|From Kirkus Reviews...|
UNDER THE SOUTHERN SUN: Stories of the Real Italy and the Americans It Created
Dunne/St. Martin's Press (320 pp.)
Documentary producer Paolicelli (Dances with Luigi, not reviewed), whose family hails from Italy's south, frames a personal, modern-day quest for understanding within that region's ancient history.
Macaroni didn't come to Italy from China with Marco Polo; it was first concocted in southern Italy--and, of course, from there all else follows, writes Paolicelli, his tongue only partly in cheek. The Italian south is a land that managed "to miss the Age of Enlightenment entirely and find itself in the twentieth century without an intervening period of transition from feudalism." Which is not to say that it is a land of ignorance. On the contrary, Paolicelli found southern Italy to be a place of enormous enquiry, "a culture rich in ancient lore and knowledge, but poor in textual or academic foundation." When Italy was unified into a nation at the end of the 19th century, southerners saw their language destroyed, their trade in agricultural products cut off, their land taken by northerners, mismanaged and looted. It's not surprising that the people who had been invaded by everybody from the Longobards to the Nazis learned a thing or two about sacrifice and tenacity, developed powerful ties to family and friends, and maintained a strong affinity for their countryside, even though many left for the US. Much of the region features the kind of punched, rumpled and parched landscape that gives birth to religions and expatriates, with noted exceptions like Sicily; a dramatic and beautiful garden brooding with evidence of a long past. If there are changes afoot on that land over the past few years, elements of the modern rubbing uncomfortably with the old, Paolicelli understands that "people could get tired of their history if they had been worn down by it," even though that history has developed a highly creative and expressive group of people.
A splendid portrait, vivid and affecting. (Maps)
|The Rudolph Valentino Memorial in Castellaneta, Puglia. Not built until 1961, it reflects the community's ambivalence toward its native son who claimed Genoa as his hometown in his "autobiography," and ignored his southern roots.|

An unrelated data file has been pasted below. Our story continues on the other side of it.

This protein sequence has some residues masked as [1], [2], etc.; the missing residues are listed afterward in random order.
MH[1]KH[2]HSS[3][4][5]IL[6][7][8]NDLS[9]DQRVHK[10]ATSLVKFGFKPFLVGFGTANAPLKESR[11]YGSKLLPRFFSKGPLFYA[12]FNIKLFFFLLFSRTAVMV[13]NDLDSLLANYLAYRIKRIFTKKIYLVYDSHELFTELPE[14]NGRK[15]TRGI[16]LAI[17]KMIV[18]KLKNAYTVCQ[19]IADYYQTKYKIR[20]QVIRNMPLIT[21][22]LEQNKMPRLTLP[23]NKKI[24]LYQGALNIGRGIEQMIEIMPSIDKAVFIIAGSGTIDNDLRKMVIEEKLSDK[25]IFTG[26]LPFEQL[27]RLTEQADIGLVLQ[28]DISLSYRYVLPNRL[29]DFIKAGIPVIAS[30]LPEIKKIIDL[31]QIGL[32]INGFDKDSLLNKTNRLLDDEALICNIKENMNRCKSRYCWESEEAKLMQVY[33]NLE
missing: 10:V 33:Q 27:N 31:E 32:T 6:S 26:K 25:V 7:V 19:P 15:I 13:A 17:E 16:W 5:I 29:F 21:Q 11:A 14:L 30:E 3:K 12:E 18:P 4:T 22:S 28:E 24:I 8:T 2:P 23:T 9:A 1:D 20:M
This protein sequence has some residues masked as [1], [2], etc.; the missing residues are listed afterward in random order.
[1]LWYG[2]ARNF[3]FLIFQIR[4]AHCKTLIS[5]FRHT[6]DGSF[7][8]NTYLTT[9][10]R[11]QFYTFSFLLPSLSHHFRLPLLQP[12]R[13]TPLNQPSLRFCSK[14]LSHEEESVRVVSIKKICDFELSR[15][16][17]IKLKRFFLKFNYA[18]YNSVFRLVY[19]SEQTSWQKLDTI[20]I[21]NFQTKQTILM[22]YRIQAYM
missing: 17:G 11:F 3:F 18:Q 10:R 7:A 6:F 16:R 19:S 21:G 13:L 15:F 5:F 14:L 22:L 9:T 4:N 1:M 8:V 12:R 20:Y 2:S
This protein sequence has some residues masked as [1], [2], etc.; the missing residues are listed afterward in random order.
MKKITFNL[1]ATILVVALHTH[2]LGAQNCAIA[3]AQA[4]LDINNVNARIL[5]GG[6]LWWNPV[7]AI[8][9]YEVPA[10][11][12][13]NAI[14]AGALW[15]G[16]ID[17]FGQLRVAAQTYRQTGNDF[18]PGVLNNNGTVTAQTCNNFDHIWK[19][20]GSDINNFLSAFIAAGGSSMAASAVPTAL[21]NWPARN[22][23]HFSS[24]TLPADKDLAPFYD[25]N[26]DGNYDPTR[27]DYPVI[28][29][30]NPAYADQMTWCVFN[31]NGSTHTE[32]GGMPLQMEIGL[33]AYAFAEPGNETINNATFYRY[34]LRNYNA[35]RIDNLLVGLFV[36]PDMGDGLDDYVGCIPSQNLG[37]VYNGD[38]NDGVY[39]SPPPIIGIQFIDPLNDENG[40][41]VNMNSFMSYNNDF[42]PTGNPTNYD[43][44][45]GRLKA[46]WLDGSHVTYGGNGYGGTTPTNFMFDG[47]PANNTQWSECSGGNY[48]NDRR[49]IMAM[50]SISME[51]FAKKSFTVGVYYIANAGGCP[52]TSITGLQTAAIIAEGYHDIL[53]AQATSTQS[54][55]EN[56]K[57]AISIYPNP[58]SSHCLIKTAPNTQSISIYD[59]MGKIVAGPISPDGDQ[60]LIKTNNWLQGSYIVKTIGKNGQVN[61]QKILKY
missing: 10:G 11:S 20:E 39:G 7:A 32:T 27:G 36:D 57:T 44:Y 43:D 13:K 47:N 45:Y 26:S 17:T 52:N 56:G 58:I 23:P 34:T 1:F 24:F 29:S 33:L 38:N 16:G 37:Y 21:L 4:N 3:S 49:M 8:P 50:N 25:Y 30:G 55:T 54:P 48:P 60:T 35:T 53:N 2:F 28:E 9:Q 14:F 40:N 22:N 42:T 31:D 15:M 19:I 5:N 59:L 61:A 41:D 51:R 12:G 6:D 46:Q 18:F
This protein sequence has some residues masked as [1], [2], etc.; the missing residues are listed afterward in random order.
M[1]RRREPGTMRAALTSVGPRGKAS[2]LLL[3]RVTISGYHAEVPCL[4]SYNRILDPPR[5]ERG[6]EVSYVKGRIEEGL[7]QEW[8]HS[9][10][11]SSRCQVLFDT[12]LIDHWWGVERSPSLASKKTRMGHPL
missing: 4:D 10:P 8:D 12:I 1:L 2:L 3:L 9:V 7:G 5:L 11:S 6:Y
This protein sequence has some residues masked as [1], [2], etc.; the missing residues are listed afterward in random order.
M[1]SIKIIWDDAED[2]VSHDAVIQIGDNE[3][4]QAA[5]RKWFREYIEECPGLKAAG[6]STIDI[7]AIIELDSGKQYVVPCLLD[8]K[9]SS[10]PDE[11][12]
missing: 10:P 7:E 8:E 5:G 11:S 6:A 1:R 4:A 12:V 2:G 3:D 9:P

|From Publisher's Weekly...
Like many Americans who identify with cultural hypehation, Italian-American Paolicelli (Dances With Luigi) has a strong desire to explore his heritage through numerous visits to his grandparents' native southern Italy. What he discovers is much more than traces of his own family tree; it's an obliterated history, hidden by prejudice and bias. According to Paolicelli, northerners have looked down on southerners as illiterate, unskilled laborers and considered their dialects to be inferior to the "proper" Italian spoken in the north. The region, however, contains some of Europe's oldest cities, (e.g. Matera, in Basilicata, dates back more than 7,000 years) and has produced many successful Italian Americans, including Jimmy Durante and Mario Cuomo. Paolicelli also writes about less proud moments in the south's history, such as Ferramonti, a Calabrian concentration camp where Italian and foreign Jews were imprisioned with other "enemies of the state." "Unilke their German counterparts, the Italians... had no anti-Semitic beliefs, no taste or liking for the situation and, in fact, took steps to make the camp as tolerable as possible for all involved." Paolicelli's history is a patchwork of conversations, legends and research. His zeal for the stories he hears is evident in his enthusiastic and easy-to-read prose. The larger narrative, however, is a bit choppy. His numerous visits and the lack of chronology make the book more of an account of his personal journey than a serious journalistic pursuit.
Copyright 2003, Reed Business Information, Inc.